84% of B2B decision makers see the increasing digital expectations from their customers and partners as a top external threat. That’s why your e-commerce strategy matters, even for manufacturers that may attribute much of their profits to returning customers and referrals.
Your customers are expecting more from you regarding their digital experience so you must give them what they want or their eyes will wander to your competitors. Here are five strategies and tactics that can help you succeed in B2B e-commerce.
- Ensuring your website is streamlined and user-friendly
- Providing self-service opportunities
- Making it easy to do business with online
- Offering an exclusive, personalised experience
- Being customer-centric
1. Ensuring your website is streamlined and user-friendly
Your business’ website is one of the most effective ways to reach out to your B2B customers. That’s what a survey by Episerver (that looked at the B2B digital experience) found - 24% of B2B businesses in the e-commerce sector ranked their website as the top marketing channel to help them reach their customers.
Maximise the potential of your website by ensuring it’s user-friendly, straightforward and streamlined. Here are some considerations to illustrate what we mean:
- High-quality product imagery
- Detailed, accurate product descriptions
- Inclusion of other media to support your products/solutions (e.g. video demos, interactive imagery that allow customers to view a 360-degree view of the product etc)
- Simplified navigational menu
- A search bar
- An uncluttered design so website visitors can easily find what they need (and you can direct their attention to what you want them to notice)
Check out some more elements that make a successful e-commerce website here.
2. Providing self-service opportunities
When asked how B2B companies can make it easier to do business with online, 41% of customers admitted wanting self-service functionality. It makes sense - modern-day customers want the peace and freedom to research and explore their options alone.
As well as not trusting salespeople, B2B customers don’t want to reach out to a company and have to wait for a response. Put yourself in their shoes - would you want to have to wait 1-2 business days for a response to a query as (theoretically) simple as putting together a CRM tech stack?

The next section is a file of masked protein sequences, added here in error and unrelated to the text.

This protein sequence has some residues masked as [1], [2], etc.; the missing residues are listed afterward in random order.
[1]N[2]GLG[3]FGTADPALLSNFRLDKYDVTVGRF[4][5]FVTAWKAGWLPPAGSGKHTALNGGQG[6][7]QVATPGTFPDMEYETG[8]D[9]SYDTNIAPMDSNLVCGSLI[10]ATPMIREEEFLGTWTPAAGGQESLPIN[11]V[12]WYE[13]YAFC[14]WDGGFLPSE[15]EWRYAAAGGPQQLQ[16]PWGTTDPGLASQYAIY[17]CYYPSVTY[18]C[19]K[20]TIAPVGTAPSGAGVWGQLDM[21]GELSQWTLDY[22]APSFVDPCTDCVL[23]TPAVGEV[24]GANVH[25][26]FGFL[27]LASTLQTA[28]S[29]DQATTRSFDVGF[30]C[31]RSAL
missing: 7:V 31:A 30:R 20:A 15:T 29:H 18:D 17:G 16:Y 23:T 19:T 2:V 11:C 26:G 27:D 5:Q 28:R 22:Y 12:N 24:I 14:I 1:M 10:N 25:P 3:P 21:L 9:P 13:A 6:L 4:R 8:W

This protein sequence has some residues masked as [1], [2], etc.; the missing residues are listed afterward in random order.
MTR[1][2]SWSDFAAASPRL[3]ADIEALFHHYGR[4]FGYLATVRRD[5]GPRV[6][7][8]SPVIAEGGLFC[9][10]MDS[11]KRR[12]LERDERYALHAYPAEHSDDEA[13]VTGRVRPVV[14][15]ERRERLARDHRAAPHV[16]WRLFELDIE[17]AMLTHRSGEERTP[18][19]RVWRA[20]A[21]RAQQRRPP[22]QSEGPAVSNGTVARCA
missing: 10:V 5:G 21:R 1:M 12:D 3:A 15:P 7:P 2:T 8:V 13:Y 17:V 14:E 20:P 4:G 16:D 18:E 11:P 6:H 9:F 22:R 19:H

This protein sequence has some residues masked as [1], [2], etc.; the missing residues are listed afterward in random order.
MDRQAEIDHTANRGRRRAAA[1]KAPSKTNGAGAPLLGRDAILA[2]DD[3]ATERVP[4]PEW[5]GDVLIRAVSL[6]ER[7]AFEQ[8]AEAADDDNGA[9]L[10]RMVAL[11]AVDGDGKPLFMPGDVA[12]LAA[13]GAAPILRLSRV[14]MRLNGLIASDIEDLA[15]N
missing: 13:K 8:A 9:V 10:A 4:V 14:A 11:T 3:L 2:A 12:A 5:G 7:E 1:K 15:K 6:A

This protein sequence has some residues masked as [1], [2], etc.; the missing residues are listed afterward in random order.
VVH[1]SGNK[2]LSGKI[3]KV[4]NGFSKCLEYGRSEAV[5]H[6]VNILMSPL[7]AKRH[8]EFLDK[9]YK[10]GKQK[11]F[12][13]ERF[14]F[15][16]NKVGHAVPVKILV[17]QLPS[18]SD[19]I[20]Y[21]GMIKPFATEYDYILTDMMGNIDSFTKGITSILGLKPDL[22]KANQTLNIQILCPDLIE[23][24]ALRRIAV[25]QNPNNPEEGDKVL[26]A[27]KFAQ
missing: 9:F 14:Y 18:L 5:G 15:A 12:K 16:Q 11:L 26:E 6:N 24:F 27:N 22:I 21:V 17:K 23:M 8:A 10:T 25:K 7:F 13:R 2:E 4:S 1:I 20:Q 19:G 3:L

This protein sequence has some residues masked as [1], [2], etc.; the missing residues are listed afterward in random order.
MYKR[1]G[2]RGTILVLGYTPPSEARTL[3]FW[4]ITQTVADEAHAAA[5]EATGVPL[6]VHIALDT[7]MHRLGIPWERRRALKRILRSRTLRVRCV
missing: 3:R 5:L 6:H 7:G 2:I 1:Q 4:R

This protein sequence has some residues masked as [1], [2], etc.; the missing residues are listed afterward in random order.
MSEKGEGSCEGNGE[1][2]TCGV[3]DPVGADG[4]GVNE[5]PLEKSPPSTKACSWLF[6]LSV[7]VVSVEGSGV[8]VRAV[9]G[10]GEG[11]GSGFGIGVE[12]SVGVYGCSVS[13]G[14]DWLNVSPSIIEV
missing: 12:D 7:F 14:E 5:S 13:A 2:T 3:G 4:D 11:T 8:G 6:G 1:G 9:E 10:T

Plus, not only will self-service functionality please your customers, it can also boost your customer-facing teams’ productivity. They may receive fewer customer queries and can focus on helping the customers who really require their attention.
3. Making it easy to do business with online
Speaking of making it easier to do business with online, if you can simplify your customers’ buying journeys, you improve their experience with your brand and boost loyalty. A streamlined website (that we mentioned in an earlier point) is an example of this.
Another is a short, straightforward payment path. Your customers don’t want to have to jump through many hoops to check out. They want to pay and they want to pay right now. Each step you add raises the chance of shopping cart abandonment so you want to keep the checkout process short and sweet.
4. Offering an exclusive, personalised experience
Subjectively, 91% of B2B customers think they receive a better experience when a website is personalised to them. Objectively, 93% of B2B companies can attribute personalised content to revenue increases. The point we’re trying to make? Personalisation is worth it.
Some ways you can offer a personalised experience include:
- Product/solution recommendations tailored to the individual customer (e.g. based on their purchase, search and customer service history)
- Recommendations based on what customers of similar profiles have purchased/interacted with
- Greeting your customers by name when they return to your website
We’ve written a blog post on how manufacturers are using personalisation which you can read here.
5. Being customer-centric
Almost a quarter (24%) of manufacturers believe the digital experience they offer doesn’t meet their customer expectations. And yet, customer-centricity is vital to protect the long-term viability of your business.
Here are some ways you can keep your customers at the heart of your manufacturing operations and decisions:
- Invest in the digital experience - what kind of experience do your customers want to see on your digital channels e.g. website and social media? The messaging on your website is a good start
- Design your products/solutions with your customers in mind - what pain points/challenges are your customers wanting to solve and how can your products/solutions help?
- Improve your products/solutions with your customers in mind - similar to the above but as well as creating new products/solutions, don’t forget to improve your older ones too. Not every customer will want a brand new product/solution; some may want an updated version of the one they already have
Is your manufacturing business’ e-commerce strategy on track to succeed?
In the e-commerce space, B2B businesses say their digital experience is a top factor that differentiates their company from competitors. Despite this, there’s still room for improvement. For example, not all the tactics being used by B2C businesses can be ‘copied’ by B2Bs because there are differences between the two types of customers and their buying journeys.
To ensure your manufacturing business’ e-commerce strategy is primed to get you the best ROI, check out our ultimate guide to e-commerce for manufacturers. We cover what the 21st century B2B customer is looking for and tips to help you build the perfect strategy to suit your business.